Sunless Tanners

By Kira Mayo

Sunless Tanner

Fall is here, which means the sun’s strong summer rays are fading away. I know, I know. You still want a nice glow to carry you through the winter, right? Well don’t even think about lying under the harmful rays of the tanning bed. Sunless tanners are the safest way to accrue your darker hue, and the latest ones produce a flawless tan.

Sunless tanners have come a long way since Coppertone introduced the first product in 1960. The streaky, fake, orange-hue days are officially behind us. The most popular products today, such as Neutrogena’s Instant Bronze and Clinique’s Self-Tanning Body Mist, produce seamless tans if you apply them correctly. Many of them take about 45 minutes to activate. So once you factor in drying time, you could be looking at about three hours spent achieving that sun-free tan.

The most effective products available are sunless or self-tanning lotions that contain dihydroxyacetone (DHA) as the active ingredient, according to the American Academy of Dermatology. DHA is a colorless sugar that interacts with the dead cells located on the outer layer of the skin and changes their color. Millions of dead skin cells are wiped off the surface of your skin every day, so any color change only lasts up to seven days. (Hey, that’s longer than a real tan.)

To help your tan look it’s best, follow the directions on the bottle. Keep in mind that one of the most important steps is to cleanse and thouroughly exfoliate your skin, and let it dry completely before applying the sunless tanner. This will reduce the amount of streakage.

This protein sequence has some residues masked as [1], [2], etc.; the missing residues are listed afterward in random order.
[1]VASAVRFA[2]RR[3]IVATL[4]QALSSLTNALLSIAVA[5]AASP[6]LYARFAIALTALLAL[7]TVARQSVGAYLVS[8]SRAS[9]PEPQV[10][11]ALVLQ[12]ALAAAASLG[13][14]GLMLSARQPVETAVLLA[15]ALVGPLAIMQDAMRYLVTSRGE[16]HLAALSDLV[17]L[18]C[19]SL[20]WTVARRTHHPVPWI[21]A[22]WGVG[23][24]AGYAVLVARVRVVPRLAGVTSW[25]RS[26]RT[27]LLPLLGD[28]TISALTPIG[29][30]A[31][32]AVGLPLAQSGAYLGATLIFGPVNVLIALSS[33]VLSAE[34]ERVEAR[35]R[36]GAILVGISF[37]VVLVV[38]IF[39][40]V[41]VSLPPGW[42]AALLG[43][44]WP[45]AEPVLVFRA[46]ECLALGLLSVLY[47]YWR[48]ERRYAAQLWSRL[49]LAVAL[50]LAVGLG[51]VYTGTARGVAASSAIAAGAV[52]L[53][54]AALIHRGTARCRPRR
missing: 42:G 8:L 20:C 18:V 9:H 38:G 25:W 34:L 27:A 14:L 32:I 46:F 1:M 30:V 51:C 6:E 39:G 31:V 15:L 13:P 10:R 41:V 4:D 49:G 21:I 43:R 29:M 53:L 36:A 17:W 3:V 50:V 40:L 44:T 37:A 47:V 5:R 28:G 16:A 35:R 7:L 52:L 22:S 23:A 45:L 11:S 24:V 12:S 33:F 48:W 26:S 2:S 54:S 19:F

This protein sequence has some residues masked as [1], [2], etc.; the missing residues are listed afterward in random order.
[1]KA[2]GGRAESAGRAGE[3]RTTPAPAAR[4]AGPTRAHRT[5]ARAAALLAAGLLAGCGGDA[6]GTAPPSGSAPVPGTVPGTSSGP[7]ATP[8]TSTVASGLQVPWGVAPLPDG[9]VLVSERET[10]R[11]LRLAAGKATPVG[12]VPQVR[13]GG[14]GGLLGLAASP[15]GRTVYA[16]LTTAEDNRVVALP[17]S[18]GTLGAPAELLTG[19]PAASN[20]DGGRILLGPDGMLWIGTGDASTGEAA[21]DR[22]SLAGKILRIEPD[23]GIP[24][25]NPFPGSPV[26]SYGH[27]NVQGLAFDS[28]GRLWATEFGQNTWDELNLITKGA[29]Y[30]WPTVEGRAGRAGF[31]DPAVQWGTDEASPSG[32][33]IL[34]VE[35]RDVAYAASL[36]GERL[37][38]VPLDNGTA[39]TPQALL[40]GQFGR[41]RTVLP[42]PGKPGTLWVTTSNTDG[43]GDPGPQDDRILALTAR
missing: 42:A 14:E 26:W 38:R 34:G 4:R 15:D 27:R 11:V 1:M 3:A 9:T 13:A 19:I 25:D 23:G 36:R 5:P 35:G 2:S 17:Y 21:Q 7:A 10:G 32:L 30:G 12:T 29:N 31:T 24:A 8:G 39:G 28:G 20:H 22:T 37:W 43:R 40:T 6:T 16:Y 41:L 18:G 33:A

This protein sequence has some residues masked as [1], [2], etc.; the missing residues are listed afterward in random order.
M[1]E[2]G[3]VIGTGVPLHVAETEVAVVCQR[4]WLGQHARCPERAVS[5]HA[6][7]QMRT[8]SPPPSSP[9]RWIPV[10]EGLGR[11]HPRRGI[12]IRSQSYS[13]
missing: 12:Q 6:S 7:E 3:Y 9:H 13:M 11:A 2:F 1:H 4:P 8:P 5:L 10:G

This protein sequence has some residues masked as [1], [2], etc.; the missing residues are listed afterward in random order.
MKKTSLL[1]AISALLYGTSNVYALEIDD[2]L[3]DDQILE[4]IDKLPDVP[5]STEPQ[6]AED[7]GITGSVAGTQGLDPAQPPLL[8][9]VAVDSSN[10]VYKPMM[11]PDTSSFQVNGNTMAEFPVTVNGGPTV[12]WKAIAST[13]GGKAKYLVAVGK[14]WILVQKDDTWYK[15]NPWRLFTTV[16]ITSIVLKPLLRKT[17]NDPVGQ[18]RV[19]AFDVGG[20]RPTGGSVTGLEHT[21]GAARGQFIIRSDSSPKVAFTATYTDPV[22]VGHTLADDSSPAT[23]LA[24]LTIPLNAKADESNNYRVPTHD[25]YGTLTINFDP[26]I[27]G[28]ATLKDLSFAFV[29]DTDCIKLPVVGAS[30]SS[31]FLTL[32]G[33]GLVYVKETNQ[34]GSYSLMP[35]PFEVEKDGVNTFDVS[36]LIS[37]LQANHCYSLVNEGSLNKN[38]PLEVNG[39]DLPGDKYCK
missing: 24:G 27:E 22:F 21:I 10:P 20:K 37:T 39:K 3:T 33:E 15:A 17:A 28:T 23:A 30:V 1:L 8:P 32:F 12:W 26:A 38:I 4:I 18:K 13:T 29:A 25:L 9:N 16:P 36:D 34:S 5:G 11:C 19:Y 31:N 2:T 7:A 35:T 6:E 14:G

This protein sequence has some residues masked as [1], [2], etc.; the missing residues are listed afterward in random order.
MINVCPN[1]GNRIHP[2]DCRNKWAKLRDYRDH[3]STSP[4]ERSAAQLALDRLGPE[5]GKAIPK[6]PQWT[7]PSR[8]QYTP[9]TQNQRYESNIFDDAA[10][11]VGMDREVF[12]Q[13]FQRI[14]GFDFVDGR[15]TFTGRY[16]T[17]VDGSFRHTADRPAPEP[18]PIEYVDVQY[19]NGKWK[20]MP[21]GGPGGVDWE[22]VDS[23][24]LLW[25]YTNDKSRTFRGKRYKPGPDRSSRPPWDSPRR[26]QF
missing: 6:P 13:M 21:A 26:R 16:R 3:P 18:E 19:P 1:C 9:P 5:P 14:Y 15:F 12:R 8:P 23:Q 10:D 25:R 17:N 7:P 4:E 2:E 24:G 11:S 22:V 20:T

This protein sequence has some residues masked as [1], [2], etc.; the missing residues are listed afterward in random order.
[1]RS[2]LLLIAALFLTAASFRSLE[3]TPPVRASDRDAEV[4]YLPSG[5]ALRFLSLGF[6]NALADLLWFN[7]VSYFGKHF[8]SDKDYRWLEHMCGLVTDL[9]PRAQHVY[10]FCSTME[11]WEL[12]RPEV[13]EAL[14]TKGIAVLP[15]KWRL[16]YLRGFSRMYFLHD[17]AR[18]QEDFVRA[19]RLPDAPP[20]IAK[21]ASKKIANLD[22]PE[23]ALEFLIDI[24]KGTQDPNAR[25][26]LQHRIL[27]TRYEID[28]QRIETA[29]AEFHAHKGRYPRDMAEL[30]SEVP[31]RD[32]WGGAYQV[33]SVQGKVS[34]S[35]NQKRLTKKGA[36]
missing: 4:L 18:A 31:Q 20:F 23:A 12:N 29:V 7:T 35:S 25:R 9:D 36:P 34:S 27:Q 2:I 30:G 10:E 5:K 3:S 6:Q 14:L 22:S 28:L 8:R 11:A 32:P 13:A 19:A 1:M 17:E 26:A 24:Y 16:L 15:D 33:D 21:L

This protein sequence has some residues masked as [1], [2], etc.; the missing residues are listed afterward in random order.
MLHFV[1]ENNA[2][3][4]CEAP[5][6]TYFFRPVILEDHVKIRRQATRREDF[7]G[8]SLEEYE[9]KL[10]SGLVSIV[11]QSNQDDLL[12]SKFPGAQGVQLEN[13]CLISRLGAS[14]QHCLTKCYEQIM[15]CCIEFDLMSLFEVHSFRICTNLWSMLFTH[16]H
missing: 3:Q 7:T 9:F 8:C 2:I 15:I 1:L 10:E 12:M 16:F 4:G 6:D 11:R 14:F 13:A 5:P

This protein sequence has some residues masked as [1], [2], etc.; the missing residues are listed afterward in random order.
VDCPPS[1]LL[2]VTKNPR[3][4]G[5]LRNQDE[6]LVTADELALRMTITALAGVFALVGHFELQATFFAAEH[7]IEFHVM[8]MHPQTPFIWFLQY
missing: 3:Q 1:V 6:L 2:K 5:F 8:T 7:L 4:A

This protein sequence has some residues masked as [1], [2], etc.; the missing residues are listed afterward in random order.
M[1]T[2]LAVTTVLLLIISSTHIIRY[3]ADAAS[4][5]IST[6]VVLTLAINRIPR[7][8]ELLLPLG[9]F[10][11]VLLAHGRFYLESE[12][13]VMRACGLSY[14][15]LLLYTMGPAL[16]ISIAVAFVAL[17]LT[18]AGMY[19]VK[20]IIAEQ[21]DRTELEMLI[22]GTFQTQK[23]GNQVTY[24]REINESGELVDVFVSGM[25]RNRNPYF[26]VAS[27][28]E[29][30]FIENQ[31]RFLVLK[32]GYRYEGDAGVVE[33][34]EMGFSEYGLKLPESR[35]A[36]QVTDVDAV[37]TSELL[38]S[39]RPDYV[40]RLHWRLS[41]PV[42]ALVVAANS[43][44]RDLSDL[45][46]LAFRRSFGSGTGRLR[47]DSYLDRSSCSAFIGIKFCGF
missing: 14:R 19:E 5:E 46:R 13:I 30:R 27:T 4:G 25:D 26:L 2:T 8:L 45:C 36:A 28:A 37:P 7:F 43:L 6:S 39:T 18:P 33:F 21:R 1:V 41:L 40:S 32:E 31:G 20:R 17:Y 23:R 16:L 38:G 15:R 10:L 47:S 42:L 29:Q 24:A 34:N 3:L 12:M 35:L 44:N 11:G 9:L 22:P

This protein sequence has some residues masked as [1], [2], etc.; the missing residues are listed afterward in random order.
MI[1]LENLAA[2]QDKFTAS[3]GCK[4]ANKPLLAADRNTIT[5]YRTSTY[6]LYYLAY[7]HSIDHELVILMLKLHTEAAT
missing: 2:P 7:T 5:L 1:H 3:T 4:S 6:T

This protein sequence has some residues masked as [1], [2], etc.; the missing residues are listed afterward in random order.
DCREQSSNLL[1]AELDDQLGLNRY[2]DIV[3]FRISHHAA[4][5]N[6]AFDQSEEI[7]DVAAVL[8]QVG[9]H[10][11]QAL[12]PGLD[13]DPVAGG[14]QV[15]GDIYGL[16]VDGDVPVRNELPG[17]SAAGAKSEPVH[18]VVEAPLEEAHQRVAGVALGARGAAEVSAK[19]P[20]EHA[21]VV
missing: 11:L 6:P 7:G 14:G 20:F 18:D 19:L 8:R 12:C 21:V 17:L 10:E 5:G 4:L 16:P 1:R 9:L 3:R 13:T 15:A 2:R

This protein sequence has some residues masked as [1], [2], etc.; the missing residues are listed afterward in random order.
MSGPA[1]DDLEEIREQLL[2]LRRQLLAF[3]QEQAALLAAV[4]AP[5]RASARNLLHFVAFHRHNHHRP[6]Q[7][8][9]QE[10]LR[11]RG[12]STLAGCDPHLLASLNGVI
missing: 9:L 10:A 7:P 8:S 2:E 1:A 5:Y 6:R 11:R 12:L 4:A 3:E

Beware of the other products on the market. “Tanning pills” are lotions or pills that contain tyrosine, an amino acid that allegedly stimulates and increases melanin formation, thereby accelerating the tanning process. But there’s absolutely no scientific data available to support these claims.

“Tanning accelerators” contain canthaxanthin, an additive used to change the color of certain foods. Canthaxanthin is deposited all over your body when you consume it, and ingesting enough of the chemical will make your skin turn an orange-brown color. Although the FDA has approved the use of canthaxanthin in food, in which only a small amount is required, it hasn’t been approved as a tanning agent, for which much larger quantities are required. These types of tanning pills have been linked to various side effects, including hepatitis and canthaxanthin retinopathy, a condition in which yellow deposits form in the retina of the eye. Bottom line: do yourself a favor and stay away.

So there you have it. Grab a bottle of a sunless tanner that contains DHA. But remember that most sunless tanning products, unless they contain an added sunscreen, won’t protect you from the sun’s UVA and UVB rays. So if you’re planning to head outside to show off your new glow, be sure to apply some extra sunscreen.

Originally reported for CavalierDaily.com

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